It is 1947, and the American nation is reverting back to its normal routines and trying to recover from the effects of World War II. For fifteen year-old Evie Spooner, it means the return of her stepfather from army service and back into her life and that of her mother, beautiful Beverly. Despite that, life does not pick up where it left off before the war.
Instead, Evie’s parents are increasingly unhappy and argumentative. Suddenly, Joe sweeps Beverly and Evie away from their home in Queens and into an impulsive trip to Florida, all under the pretense of remedying their deteriorating family life and finding new business opportunities. Although Evie considers herself to be an adult, it is during this “vacation” that she experiences both life and the hard truths of adulthood. Palm Beach is not only where her parents run away to from their troubles but also where Evie meets her first love, Peter Coleridge. A handsome ex-soldier with a hidden past, Peter’s congenial personality and calm demeanor attracts Evie physically and mentally. However, tragedy supplants Evie’s emotional awakening and idyllic romance with sorrow and a horrible reality—the fact that everything she believed to be true is a lie. Her parents’ veracity is at stake, and her love for Peter and her parents is threatened with hatred when all her convictions are harshly put to the test on the witness stand. In a court of law or in a hotel, Evie is thrust into a web of deceit and doubt; only she can decide what she truly believes and to whom her loyalties belong.
What I Saw and How I Lied is more than a bold first-person narrative that recognizes the internal struggles and changing beliefs of a teenage girl like Evie. The storyline strikes the troublesome environment of post-World War II America and explodes society’s prejudice and corruption on every page. For example, the characters of Tom and Arlene Grayson, an elegant couple, are first-hand victims of racial and religious discrimination. What I Saw and How I Lied showcases human deception and secrecy in diverse circumstances. In fact, most of the characters openly display their human weaknesses when confronted with the truths in their lives that they have tried to escape from. Joe may be a business entrepreneur with growing prospects, but under that accomplishment lies a well-hidden theft during his deployment in Austria which provided the foundation for his status as nouveau riche. Joe’s mother participates in the lie, concealing it with bribery and her own hypocrisy. Beverly’s illicit affair further destroys her marriage to Joe, as the extent of her infidelity crushes Evie’s and Joe’s trust.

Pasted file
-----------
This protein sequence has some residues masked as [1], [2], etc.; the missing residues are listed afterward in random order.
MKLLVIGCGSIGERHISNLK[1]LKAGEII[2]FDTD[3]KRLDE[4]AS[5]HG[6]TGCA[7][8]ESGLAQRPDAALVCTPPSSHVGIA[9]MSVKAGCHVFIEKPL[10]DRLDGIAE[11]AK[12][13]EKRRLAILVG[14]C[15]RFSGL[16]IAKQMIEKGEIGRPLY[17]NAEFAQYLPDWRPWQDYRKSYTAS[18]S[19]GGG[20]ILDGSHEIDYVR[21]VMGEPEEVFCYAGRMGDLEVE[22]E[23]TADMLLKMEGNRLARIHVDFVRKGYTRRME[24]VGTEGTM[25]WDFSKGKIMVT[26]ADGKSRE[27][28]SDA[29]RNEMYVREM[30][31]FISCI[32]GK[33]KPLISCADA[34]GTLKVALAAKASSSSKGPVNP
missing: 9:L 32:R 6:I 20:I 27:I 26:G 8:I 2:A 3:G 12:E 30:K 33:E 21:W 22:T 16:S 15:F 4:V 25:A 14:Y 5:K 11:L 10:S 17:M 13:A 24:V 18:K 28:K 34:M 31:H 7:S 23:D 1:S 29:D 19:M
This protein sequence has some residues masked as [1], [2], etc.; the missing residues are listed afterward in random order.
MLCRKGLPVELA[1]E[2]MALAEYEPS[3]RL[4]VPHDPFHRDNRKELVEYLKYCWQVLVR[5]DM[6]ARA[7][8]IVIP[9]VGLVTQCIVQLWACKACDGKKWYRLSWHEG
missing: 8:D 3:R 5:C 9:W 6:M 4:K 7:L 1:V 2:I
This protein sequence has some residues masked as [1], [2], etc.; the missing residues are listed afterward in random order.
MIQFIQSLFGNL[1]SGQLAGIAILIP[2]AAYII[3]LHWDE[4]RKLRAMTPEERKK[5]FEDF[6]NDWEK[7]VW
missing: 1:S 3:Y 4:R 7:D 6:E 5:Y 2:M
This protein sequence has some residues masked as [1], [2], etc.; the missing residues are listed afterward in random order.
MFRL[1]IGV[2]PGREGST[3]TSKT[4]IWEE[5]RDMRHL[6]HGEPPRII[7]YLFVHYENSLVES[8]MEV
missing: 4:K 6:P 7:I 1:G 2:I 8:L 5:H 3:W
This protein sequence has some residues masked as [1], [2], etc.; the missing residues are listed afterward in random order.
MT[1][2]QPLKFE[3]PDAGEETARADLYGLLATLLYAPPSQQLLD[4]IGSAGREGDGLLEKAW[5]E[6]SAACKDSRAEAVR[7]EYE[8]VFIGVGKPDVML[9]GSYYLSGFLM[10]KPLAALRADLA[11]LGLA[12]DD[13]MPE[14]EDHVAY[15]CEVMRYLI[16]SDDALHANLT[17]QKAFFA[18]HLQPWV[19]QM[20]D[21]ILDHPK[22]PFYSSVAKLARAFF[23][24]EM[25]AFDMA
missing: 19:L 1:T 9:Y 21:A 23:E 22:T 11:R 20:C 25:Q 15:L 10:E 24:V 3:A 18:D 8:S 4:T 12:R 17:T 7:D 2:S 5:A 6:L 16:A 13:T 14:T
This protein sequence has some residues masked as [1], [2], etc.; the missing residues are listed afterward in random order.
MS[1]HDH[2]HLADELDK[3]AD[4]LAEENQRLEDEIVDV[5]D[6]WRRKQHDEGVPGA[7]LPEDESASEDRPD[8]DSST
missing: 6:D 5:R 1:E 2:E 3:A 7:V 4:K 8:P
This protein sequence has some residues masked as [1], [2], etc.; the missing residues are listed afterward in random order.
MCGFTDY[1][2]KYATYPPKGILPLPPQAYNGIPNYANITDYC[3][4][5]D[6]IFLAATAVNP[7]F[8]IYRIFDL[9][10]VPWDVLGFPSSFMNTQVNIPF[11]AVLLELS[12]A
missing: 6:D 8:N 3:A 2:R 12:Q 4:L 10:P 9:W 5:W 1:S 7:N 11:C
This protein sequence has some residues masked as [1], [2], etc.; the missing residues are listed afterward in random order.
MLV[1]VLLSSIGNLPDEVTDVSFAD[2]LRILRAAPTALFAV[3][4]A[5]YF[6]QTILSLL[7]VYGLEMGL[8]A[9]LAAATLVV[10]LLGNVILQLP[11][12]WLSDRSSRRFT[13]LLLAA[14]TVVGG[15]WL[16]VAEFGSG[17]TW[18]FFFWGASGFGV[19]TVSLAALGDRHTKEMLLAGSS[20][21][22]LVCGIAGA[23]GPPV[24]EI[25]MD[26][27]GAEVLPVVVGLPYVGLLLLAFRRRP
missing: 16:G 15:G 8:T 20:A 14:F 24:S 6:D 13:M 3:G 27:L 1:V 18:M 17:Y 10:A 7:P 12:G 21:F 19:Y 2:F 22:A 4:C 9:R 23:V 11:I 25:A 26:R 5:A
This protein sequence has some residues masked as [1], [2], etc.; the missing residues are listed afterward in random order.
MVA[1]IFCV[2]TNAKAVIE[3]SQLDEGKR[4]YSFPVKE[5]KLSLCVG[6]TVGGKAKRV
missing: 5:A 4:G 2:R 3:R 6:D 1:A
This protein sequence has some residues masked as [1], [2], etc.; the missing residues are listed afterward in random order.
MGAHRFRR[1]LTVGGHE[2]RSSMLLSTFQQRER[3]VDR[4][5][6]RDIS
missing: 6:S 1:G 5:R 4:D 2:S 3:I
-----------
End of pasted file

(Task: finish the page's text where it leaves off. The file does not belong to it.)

However, Peter’s personal contribution to both Beverly’s and Joe’s lies shatters Evie’s faith in everyone whom she loved. She comes out from under her mother’s “perfect” image and determines to be her own mature person. She realizes that her own behavior has been according to other people’s standards, not her own. Superseding her adolescence by developing her moral principles, Evie firmly decides to adhere to them without any outside manipulation. Evie must choose her future. She has to decide what she wants to save more—her family or a memory. Her friendships, feelings, and connections are questioned, but her vulnerability and her understanding of love and honesty make her a remarkable main character. With What I Saw and How I Lied, Judy Blundell has contrived a shocking, perturbing, and very moving work of historical fiction that will empower any reader, whether young adult or adult, to join Evie in her conclusive vow to never lie again.
Original review: Part 1: Judy Blundell’s young adult novel is very powerful; Part 2: Judy Blundell’s young adult novel is very powerful, Examiner.com